New York, Maine and Minnesota Ban Captive Audience Meetings

By Seth Kaufman and Henry Thomson-Smith © Fisher Phillips August 21, 2023

​Effective Aug. 1, Minnesota now prohibits employers from holding captive audience meetings—that is, requiring, under threat of discharge, discipline, or some other penalty, employee attendance or participation in employer-sponsored meetings or otherwise requiring them to listen or receive communications regarding employer opinions on religious or political matters.

These captive audience bans tilt the balance of power to labor unions, as they prevent employers from making the case as to why employees may not want to vote in favor of union organization. Minnesota now joins the ranks of Connecticut, Maine, and New York, which passed similar laws recently.

These states have largely justified such restrictions by asserting that captive audience meetings coercively interfere with employees' freedom of speech. Nonetheless, the states face a multitude of potential legal challenges, one of which has already succeeded.

Captive audience meetings have been upheld as a lawful exercise of employer free speech rights under Section 8(c) of the National Labor Relations Act (NLRA). This stems from the National Labor Relations Board's (NLRB) 1948 decision in Babcock & Wilcox, which held that mandatory group meetings are lawful under Section 7 of the NLRA.

In April 2022, however, NLRB General Counsel Jennifer Abruzzo expressed the view that mandatory captive audience meetings convened to discuss union representation actually violate the NLRA. In a controversial memo, she directed the agency's regional offices to pursue unfair labor practice charges against employers in an effort to ultimately reverse Babcock & Wilcox. The General Counsel maintained that employees would reasonably understand their presence to be mandated when they are forced to convene on paid time or cornered by management while performing their job duties.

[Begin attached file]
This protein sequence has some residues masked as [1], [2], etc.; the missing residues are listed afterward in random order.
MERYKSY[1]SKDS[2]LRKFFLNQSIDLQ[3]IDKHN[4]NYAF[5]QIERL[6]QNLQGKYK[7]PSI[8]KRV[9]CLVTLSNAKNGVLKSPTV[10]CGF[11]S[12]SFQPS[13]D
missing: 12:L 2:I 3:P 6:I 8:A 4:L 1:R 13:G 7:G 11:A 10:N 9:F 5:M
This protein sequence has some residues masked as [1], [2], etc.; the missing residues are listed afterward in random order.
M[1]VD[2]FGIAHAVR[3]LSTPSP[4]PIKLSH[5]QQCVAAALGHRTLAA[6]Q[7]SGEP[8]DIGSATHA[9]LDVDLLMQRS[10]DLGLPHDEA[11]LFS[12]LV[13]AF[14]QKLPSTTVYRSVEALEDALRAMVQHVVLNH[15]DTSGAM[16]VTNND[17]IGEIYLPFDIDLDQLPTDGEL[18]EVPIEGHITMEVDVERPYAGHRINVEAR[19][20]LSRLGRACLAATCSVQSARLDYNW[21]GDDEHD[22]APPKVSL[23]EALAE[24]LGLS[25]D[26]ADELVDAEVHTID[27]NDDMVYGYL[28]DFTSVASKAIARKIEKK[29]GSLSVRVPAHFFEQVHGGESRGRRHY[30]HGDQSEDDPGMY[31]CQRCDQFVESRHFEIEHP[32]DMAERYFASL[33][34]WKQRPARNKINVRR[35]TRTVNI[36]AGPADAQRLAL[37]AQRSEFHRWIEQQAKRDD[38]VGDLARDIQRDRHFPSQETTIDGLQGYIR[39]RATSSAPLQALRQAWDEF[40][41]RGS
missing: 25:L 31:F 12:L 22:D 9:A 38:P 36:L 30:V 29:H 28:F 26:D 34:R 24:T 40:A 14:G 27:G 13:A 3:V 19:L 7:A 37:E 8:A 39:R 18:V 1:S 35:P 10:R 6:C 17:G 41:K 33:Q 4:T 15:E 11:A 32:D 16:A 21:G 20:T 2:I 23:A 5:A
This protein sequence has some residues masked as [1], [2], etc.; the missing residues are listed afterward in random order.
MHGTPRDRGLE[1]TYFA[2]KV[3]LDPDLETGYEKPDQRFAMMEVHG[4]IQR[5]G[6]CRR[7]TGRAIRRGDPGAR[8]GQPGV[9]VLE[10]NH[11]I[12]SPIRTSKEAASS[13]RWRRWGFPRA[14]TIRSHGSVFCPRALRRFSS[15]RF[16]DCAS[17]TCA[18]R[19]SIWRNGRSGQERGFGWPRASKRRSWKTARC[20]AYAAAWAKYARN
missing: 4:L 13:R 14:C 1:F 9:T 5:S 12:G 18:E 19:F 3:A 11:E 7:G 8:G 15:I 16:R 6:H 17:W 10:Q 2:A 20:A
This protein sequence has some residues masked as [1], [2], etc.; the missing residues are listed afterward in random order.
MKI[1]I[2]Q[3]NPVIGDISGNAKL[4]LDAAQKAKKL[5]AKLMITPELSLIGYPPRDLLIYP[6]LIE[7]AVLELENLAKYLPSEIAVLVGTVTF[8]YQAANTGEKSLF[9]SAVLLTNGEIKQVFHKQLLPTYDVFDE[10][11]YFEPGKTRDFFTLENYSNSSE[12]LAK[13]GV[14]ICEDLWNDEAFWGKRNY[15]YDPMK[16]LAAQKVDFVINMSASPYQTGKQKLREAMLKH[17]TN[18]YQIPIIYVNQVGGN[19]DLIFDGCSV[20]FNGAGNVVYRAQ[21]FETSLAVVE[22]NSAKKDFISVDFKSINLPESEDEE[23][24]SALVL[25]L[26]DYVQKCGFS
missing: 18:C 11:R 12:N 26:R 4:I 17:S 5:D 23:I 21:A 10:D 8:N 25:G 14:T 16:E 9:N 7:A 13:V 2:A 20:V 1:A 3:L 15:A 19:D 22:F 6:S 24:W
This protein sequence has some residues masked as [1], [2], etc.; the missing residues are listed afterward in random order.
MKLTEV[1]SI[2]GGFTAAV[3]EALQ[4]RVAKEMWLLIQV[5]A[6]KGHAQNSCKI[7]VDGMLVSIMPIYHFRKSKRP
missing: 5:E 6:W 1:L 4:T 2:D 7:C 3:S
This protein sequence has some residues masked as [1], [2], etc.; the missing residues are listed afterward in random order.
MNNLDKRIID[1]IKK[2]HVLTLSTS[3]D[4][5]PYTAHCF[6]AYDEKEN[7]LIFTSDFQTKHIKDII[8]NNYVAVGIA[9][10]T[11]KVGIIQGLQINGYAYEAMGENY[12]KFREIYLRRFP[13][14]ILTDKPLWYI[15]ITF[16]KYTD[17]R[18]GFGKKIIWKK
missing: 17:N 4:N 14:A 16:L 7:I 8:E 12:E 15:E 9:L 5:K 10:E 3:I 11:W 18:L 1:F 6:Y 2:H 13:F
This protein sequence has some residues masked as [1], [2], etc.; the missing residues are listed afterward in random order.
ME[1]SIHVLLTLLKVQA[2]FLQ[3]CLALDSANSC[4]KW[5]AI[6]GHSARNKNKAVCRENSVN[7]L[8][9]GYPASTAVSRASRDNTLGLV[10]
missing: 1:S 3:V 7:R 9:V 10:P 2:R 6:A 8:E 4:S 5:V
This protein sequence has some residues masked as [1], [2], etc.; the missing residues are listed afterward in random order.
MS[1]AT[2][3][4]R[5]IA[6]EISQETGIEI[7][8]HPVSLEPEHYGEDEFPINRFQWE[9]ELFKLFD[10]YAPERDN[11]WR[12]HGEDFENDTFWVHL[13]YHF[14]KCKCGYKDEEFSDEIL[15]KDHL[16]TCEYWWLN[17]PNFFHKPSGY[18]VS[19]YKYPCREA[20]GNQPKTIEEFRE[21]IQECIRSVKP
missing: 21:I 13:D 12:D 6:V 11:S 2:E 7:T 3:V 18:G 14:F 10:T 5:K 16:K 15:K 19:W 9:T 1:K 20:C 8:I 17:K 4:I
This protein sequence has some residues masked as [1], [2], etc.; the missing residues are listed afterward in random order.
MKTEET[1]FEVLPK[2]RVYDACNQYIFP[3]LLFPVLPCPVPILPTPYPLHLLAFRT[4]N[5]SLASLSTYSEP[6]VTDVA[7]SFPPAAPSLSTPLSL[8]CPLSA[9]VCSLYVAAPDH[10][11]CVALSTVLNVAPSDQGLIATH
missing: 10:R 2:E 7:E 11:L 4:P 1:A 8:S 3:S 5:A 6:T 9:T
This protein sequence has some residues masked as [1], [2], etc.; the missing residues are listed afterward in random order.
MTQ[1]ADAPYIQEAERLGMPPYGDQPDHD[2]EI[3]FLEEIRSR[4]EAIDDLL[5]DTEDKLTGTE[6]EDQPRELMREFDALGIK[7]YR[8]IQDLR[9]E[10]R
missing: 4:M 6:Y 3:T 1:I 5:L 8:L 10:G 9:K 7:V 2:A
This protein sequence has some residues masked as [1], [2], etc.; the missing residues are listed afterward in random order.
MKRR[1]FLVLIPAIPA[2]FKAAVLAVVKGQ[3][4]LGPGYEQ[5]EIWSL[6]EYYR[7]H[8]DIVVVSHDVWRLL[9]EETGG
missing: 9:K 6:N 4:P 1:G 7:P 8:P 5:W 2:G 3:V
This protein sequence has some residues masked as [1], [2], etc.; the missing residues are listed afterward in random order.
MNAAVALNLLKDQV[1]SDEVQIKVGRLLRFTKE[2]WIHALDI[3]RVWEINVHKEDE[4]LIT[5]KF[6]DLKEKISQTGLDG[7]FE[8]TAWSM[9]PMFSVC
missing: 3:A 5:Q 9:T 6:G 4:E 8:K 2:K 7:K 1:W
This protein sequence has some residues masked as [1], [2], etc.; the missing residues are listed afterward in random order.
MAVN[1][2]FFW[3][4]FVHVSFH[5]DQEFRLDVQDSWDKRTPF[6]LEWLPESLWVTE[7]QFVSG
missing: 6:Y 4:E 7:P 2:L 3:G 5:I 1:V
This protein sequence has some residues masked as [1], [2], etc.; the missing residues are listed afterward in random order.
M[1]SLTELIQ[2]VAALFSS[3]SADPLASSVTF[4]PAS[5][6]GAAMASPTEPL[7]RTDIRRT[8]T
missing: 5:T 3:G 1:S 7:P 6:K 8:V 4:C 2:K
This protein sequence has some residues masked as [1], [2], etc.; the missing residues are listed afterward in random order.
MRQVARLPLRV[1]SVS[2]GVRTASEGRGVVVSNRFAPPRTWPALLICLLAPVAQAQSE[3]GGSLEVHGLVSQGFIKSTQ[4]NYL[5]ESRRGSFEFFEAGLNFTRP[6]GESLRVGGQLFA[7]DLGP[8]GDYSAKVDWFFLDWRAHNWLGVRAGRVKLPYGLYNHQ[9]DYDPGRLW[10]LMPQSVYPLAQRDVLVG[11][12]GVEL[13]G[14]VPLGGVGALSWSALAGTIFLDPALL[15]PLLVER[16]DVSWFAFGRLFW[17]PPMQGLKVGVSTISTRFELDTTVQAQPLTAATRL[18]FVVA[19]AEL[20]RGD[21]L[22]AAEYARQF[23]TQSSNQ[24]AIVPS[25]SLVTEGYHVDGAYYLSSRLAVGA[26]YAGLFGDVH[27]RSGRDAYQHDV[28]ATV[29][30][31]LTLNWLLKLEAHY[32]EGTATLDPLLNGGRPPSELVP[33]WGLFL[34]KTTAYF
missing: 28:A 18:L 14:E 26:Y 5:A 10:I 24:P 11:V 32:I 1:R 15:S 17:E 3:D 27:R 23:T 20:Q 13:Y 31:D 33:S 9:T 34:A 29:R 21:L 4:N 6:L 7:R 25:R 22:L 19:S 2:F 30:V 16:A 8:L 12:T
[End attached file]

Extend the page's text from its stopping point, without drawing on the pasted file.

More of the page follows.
State Laws

Oregon and Wisconsin were well ahead of the curve, passing their laws 14 years ago. But only one state's law was able to survive a legal challenge.

Oregon Rev. Stat. Ann. 659.785 was passed in 2009, taking effect on Jan. 1, 2010. The law prohibits employers from taking adverse action against an employee's refusal to attend an employer-sponsored meeting or otherwise listen to speech or view communications, the primary purpose of which is to communicate the employer's opinions on religious or political matters. Political matters include the decision to join, not join, support or not support a labor organization.

In 2020, the Trump-era NLRB sued Oregon to secure a declaration that the law should be blocked by the NLRA. In September 2021, the U.S. District Court for the District of Oregon dismissed the suit without reaching the merits of preemption on the basis that the NLRB lacked standing to assert the claim because it could not show that it had been injured. No further action was taken after that dismissal, given the winds of change that swept through Washington, D.C. in 2021.

Mirroring the Oregon legislation, Wisconsin passed the Wisconsin Fair Employment Act shortly thereafter. The law took effect in May 2010, but it was short-lived. Several business associations brought suit against the state and alleged the law encroached upon employer free speech rights and was therefore preempted by the NLRA. By November 2010, the parties had entered into a stipulation, later formalized into a judgment by the court, whereby Wisconsin agreed not to enforce the law on the basis that it was preempted by the NLRA.